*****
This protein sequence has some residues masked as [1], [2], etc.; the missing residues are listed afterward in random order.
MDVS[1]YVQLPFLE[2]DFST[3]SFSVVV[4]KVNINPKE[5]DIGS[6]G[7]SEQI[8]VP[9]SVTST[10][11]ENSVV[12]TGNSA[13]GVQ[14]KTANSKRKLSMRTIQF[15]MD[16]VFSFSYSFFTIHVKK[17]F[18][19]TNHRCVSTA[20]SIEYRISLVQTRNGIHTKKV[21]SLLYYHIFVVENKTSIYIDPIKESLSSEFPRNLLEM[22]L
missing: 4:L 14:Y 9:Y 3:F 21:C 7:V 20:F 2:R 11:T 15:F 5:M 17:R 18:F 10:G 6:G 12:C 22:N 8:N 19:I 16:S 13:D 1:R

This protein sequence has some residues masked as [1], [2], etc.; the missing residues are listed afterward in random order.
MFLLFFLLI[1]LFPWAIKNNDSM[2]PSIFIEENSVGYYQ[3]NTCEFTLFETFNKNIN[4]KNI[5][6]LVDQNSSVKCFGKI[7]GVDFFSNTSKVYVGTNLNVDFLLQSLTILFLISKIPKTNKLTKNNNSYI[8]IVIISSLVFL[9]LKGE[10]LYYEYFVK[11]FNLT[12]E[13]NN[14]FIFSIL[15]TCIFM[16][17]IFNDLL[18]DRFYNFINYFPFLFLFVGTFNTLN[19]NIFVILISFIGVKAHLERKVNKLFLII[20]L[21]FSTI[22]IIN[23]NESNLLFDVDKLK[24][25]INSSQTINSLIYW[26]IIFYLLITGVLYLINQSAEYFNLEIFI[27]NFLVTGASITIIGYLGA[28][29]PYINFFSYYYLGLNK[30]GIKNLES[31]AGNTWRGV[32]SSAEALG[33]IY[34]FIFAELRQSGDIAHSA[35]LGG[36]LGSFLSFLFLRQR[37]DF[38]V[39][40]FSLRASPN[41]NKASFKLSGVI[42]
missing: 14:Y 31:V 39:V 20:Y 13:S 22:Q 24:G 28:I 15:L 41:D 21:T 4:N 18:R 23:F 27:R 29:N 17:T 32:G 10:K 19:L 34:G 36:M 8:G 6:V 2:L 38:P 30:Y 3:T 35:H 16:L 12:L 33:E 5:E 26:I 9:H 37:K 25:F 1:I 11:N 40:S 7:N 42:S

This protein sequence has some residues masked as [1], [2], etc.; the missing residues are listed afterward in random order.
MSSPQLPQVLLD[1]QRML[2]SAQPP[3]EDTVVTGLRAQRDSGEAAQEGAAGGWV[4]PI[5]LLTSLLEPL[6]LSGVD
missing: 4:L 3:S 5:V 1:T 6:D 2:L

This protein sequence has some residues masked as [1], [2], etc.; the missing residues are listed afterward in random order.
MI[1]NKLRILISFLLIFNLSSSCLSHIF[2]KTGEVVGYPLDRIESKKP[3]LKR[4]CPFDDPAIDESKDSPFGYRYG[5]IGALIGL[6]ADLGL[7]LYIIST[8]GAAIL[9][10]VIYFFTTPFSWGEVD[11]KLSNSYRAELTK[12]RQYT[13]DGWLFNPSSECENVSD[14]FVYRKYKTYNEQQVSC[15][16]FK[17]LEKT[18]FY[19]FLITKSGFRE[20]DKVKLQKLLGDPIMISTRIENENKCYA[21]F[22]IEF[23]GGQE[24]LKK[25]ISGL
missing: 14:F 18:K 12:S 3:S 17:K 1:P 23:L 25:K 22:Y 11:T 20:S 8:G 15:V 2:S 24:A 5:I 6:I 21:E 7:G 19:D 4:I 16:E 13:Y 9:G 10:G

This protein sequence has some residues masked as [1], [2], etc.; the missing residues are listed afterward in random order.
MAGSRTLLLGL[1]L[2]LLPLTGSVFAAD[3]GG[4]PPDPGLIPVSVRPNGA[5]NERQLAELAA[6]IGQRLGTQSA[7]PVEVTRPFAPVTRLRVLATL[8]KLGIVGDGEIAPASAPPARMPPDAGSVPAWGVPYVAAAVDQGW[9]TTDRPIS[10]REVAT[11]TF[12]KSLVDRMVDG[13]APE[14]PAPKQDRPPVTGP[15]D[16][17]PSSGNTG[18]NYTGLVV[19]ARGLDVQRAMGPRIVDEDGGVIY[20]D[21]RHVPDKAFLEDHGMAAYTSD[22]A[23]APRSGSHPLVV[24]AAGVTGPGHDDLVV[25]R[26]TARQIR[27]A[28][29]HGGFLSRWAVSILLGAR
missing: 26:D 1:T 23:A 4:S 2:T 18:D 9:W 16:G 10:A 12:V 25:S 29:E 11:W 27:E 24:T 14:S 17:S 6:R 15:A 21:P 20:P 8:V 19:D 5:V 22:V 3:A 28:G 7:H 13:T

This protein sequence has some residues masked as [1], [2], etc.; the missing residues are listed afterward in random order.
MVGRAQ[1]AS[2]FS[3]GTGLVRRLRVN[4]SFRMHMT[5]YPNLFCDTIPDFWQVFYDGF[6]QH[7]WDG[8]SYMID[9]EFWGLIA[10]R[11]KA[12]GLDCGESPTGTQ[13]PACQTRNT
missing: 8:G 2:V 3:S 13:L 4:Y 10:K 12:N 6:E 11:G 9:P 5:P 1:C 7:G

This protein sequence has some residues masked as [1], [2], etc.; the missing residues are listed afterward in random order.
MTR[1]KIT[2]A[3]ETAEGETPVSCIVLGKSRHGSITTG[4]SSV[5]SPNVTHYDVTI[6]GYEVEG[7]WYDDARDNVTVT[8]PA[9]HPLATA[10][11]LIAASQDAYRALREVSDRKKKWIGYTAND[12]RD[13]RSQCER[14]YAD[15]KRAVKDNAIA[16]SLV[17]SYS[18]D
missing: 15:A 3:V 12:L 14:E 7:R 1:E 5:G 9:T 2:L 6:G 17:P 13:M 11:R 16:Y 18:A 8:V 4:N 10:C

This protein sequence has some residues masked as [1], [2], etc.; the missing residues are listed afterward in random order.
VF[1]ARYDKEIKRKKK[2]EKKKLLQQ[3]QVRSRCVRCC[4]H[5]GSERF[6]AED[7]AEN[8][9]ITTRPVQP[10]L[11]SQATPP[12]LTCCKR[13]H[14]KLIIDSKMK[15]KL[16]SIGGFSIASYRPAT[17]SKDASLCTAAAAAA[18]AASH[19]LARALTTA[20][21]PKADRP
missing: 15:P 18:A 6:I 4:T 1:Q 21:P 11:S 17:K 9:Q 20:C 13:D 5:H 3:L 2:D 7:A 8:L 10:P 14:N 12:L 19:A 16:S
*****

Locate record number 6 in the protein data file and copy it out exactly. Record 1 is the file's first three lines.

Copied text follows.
This protein sequence has some residues masked as [1], [2], etc.; the missing residues are listed afterward in random order.
MVGRAQ[1]AS[2]FS[3]GTGLVRRLRVN[4]SFRMHMT[5]YPNLFCDTIPDFWQVFYDGF[6]QH[7]WDG[8]SYMID[9]EFWGLIA[10]R[11]KA[12]GLDCGESPTGTQ[13]PACQTRNT
missing: 8:G 2:V 3:S 13:L 4:Y 10:K 12:N 6:E 11:G 9:P 5:P 1:C 7:G